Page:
Tomato growers have many options when it comes to fertilizing their tomato plants. Chemical fertilizers are fast acting but can burn tender plants and leach nitrogen and salts into the environment. As a result, many gardeners are seeking natural ways to fertilize their tomatoes. Fortunately, natural fertilizer can be found in many forms. While natural fertilizers are not as fast acting as chemical fertilizers, they can be well worth the effort.
Definition of Natural Fertilizer
According to the Colorado State University Extension Service, natural or organic fertilizers are derived from plant or animal matter and must contain at least minimum percentages of nitrogen, phosphate and potash. General-purpose organic fertilizers are readily available at gardening centers and through the Internet in granular, powder and liquid formulas.
Types of Natural Fertilizers
The following is a partial list of some common types of natural or organic fertilizers:
Cottonseed Meal: High in nitrogen. Look for products labeled pesticide-free.
Bat Guano: Depending on the processing method, bat guano (bat feces) is high in either nitrogen or phosphorous.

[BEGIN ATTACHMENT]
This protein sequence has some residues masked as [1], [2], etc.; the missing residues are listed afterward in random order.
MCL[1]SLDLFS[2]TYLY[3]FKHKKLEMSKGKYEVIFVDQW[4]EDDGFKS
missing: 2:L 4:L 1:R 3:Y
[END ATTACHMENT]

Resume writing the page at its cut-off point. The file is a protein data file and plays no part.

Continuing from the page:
Fish-Based Products: Available as fish emulsion, enzymatically digested fish liquid and fish meal.
Seaweed-Based Products: Available in kelp meal, kelp powder and liquid kelp. All types contain micronutrients and are often used in conjunction with fish emulsions.
In addition to purchasing natural fertilizers, you can also use common household items to fertilize your tomatoes. Creating your own compost pile is an excellent way to recycle organic materials such as leaves, grass clippings and vegetable peelings into a nutrient-rich soil amendment. Some organic gardeners add crushed eggshells or hair (from shedding pets or hairbrushes) to the holes before planting their tomatoes. Eggshells provide calcium, which can help prevent blossom-end rot (dark, sunken spots at the blossom end of the fruit). Hair is composed of keratin and releases nitrogen gradually as it decomposes.
Tomatoes prefer soil that is rich in organic matter. Organic matter such as compost or rotted manure enhances soil drainage and provides some natural fertilization. Because organic matter must decompose before it begins releasing nutrients, you should work it into the soil several months in advance of planting.
Depending on the amount of organic matter in the soil, tomatoes generally require medium amounts of additional fertilizer. The Texas Gardener recommends starting tomato transplants by working 2 tbsp. each cottonseed meal and fish meal into the bottom of the hole before planting. Then use a diluted solution of seaweed and fish emulsion to water the roots and spray foliage about once per week. Once the first blossoms appear, work in 1/2 cup of cottonseed meal or a commercially available organic fertilizer such as 8-2-4 in a circle around the roots and water in thoroughly.